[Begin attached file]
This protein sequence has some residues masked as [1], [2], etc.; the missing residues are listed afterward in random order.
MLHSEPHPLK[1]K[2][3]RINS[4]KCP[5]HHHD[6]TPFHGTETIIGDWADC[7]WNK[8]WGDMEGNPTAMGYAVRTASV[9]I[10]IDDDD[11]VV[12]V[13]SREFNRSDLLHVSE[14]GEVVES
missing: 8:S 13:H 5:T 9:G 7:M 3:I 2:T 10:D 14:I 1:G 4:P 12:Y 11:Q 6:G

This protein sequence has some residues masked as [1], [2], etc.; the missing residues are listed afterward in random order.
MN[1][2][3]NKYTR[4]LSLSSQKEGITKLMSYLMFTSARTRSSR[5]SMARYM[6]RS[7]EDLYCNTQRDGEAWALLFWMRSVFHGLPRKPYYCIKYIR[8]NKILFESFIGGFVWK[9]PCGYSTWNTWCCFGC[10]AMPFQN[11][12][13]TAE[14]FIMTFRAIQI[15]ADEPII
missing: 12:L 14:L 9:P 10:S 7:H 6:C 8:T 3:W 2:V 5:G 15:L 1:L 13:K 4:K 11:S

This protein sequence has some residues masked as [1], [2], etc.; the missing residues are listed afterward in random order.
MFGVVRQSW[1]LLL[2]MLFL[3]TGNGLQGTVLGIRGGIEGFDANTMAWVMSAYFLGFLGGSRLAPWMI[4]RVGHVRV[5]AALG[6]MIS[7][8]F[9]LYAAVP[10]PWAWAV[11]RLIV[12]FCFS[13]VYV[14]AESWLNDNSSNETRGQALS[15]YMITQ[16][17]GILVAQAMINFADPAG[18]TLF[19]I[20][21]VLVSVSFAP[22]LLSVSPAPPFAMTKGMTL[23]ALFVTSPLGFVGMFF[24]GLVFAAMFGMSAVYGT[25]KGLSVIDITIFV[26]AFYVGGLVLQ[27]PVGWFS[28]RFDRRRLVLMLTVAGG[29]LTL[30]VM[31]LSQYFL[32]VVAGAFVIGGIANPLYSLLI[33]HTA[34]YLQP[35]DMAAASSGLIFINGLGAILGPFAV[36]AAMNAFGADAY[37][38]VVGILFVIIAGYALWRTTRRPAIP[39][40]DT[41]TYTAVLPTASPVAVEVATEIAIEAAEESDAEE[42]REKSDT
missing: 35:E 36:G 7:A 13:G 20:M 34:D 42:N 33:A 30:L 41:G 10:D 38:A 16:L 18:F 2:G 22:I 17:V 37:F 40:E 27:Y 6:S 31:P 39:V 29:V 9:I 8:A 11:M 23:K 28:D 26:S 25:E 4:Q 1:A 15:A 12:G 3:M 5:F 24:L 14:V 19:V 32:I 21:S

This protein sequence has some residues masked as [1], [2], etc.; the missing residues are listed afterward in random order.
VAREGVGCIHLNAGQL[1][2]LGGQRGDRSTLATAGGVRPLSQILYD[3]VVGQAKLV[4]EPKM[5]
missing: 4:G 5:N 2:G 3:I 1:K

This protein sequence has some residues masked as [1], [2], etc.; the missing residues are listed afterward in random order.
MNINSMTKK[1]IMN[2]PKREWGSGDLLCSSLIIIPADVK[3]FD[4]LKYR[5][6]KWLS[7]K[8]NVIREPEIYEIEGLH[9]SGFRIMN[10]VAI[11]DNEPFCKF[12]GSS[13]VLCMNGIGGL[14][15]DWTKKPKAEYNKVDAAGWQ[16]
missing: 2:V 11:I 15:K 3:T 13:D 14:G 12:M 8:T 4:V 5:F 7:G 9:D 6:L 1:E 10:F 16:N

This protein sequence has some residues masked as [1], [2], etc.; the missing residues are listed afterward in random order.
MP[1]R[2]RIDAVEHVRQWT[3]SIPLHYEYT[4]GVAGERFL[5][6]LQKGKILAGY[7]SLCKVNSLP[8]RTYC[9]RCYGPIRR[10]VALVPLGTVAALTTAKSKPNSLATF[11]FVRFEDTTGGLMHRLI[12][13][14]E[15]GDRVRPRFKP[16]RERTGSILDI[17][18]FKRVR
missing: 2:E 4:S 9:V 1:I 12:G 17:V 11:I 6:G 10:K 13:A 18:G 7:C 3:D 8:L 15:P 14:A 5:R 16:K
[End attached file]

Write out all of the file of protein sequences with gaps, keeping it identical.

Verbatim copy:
This protein sequence has some residues masked as [1], [2], etc.; the missing residues are listed afterward in random order.
MLHSEPHPLK[1]K[2][3]RINS[4]KCP[5]HHHD[6]TPFHGTETIIGDWADC[7]WNK[8]WGDMEGNPTAMGYAVRTASV[9]I[10]IDDDD[11]VV[12]V[13]SREFNRSDLLHVSE[14]GEVVES
missing: 8:S 13:H 5:T 9:G 7:M 3:I 2:T 10:D 14:I 1:G 4:P 12:Y 11:Q 6:G

This protein sequence has some residues masked as [1], [2], etc.; the missing residues are listed afterward in random order.
MN[1][2][3]NKYTR[4]LSLSSQKEGITKLMSYLMFTSARTRSSR[5]SMARYM[6]RS[7]EDLYCNTQRDGEAWALLFWMRSVFHGLPRKPYYCIKYIR[8]NKILFESFIGGFVWK[9]PCGYSTWNTWCCFGC[10]AMPFQN[11][12][13]TAE[14]FIMTFRAIQI[15]ADEPII
missing: 12:L 14:L 9:P 10:S 7:H 6:C 8:T 3:W 2:V 5:G 15:L 1:L 13:K 4:K 11:S

This protein sequence has some residues masked as [1], [2], etc.; the missing residues are listed afterward in random order.
MFGVVRQSW[1]LLL[2]MLFL[3]TGNGLQGTVLGIRGGIEGFDANTMAWVMSAYFLGFLGGSRLAPWMI[4]RVGHVRV[5]AALG[6]MIS[7][8]F[9]LYAAVP[10]PWAWAV[11]RLIV[12]FCFS[13]VYV[14]AESWLNDNSSNETRGQALS[15]YMITQ[16][17]GILVAQAMINFADPAG[18]TLF[19]I[20][21]VLVSVSFAP[22]LLSVSPAPPFAMTKGMTL[23]ALFVTSPLGFVGMFF[24]GLVFAAMFGMSAVYGT[25]KGLSVIDITIFV[26]AFYVGGLVLQ[27]PVGWFS[28]RFDRRRLVLMLTVAGG[29]LTL[30]VM[31]LSQYFL[32]VVAGAFVIGGIANPLYSLLI[33]HTA[34]YLQP[35]DMAAASSGLIFINGLGAILGPFAV[36]AAMNAFGADAY[37][38]VVGILFVIIAGYALWRTTRRPAIP[39][40]DT[41]TYTAVLPTASPVAVEVATEIAIEAAEESDAEE[42]REKSDT
missing: 35:E 36:G 7:A 13:G 20:M 34:D 42:N 33:A 30:L 41:G 10:D 38:A 16:L 18:F 2:G 22:I 17:V 37:F 40:E 27:Y 6:S 31:P 39:V 29:V 9:I 8:A 11:M 23:K 28:D 26:S 25:E 4:Q 1:A 15:A 12:G 3:M 5:F 24:L 14:V 19:V 32:I 21:S

This protein sequence has some residues masked as [1], [2], etc.; the missing residues are listed afterward in random order.
VAREGVGCIHLNAGQL[1][2]LGGQRGDRSTLATAGGVRPLSQILYD[3]VVGQAKLV[4]EPKM[5]
missing: 4:G 5:N 2:G 3:I 1:K

This protein sequence has some residues masked as [1], [2], etc.; the missing residues are listed afterward in random order.
MNINSMTKK[1]IMN[2]PKREWGSGDLLCSSLIIIPADVK[3]FD[4]LKYR[5][6]KWLS[7]K[8]NVIREPEIYEIEGLH[9]SGFRIMN[10]VAI[11]DNEPFCKF[12]GSS[13]VLCMNGIGGL[14][15]DWTKKPKAEYNKVDAAGWQ[16]
missing: 2:V 11:I 15:K 3:T 13:D 14:G 12:M 8:T 4:V 5:F 7:G 9:D 6:L 1:E 10:F 16:N

This protein sequence has some residues masked as [1], [2], etc.; the missing residues are listed afterward in random order.
MP[1]R[2]RIDAVEHVRQWT[3]SIPLHYEYT[4]GVAGERFL[5][6]LQKGKILAGY[7]SLCKVNSLP[8]RTYC[9]RCYGPIRR[10]VALVPLGTVAALTTAKSKPNSLATF[11]FVRFEDTTGGLMHRLI[12][13][14]E[15]GDRVRPRFKP[16]RERTGSILDI[17][18]FKRVR
missing: 2:E 4:S 9:V 1:I 12:G 17:V 11:I 6:G 10:K 13:A 18:G 7:C 3:D 8:L 15:P 14:A 5:R 16:K